Turning Point isn’t the only organization in which Erin is making a difference. Erin attributes a large part of her time to a leadership position with UGA Miracle, an event that raises money for the Children’s Healthcare of Atlanta. Erin has a younger sister with a cleft palate lip who was adopted from China at a young age. Erin told me that she knows the difficulties that many families go through with children needing vital operations. Erin’s relationship with her sister is the driving force behind her commitment to the organization. This weekend, UGA Miracle hosted a dance marathon in which attendees were challenged to stand for 24 hours straight to raise money for the Children’s Healthcare of Atlanta. The organization raised over $1.1 million over the weekend. Erin raised about $600 herself through her sorority.

So what are Erin’s plans after graduating from UGA? Well, Erin plans on running for political office in the state of Georgia, aspiring to become a U.S. Senator one day. For someone who has accomplished so much at such a young age, Erin is very humble and down to earth. She told me that she doesn’t want to seek fame through politics, but instead wants to be a servant of the community. Erin’s faith in Christ is what she said has motivated her throughout her life’s journey. I believe Erin will enjoy great success after graduation because of her amazing work ethic and dedication to service. I wish Erin Cooke the best of luck in her future career in politics!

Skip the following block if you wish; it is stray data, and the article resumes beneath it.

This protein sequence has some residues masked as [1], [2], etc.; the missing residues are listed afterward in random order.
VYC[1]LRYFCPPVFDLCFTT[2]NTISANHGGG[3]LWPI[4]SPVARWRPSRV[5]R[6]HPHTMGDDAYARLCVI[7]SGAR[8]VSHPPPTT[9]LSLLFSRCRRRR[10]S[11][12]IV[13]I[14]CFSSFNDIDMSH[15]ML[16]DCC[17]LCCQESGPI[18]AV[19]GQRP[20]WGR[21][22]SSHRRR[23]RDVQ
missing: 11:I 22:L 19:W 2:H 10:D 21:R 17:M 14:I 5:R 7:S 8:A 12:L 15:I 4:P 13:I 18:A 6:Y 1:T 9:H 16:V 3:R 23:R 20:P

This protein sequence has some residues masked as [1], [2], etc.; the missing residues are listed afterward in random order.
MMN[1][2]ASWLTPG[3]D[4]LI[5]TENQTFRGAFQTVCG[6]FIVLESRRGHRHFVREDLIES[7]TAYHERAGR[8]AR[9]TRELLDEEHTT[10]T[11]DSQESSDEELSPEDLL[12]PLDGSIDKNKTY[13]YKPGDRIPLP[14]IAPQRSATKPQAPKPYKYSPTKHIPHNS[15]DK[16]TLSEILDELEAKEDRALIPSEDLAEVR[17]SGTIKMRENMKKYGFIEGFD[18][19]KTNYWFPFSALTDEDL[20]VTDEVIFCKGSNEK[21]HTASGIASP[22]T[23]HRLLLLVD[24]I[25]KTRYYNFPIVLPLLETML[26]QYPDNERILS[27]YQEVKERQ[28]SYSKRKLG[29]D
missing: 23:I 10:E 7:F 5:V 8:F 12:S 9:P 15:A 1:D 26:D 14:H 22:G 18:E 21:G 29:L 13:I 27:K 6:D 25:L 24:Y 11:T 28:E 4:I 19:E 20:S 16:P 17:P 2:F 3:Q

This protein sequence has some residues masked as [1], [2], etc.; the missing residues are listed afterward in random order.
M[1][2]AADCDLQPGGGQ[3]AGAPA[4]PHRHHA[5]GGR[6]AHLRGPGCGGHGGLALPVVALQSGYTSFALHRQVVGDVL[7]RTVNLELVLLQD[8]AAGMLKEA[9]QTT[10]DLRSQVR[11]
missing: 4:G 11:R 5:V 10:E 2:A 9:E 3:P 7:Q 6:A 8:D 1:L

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UGA Hosted the 2019 Swim & Dive SEC Championships

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For those of you who were trying to workout at Ramsey this past week, you may have noticed that the parking deck was a lot more filled than usual.  That’s because UGA hosted the 2019 Swimming & Diving SEC Championships this past Tuesday to Saturday.  Fans from all over the SEC schools came over to cheer on their beloved swimmers.  These fans mostly consisted of families.  Nevertheless, the crowd was still electric.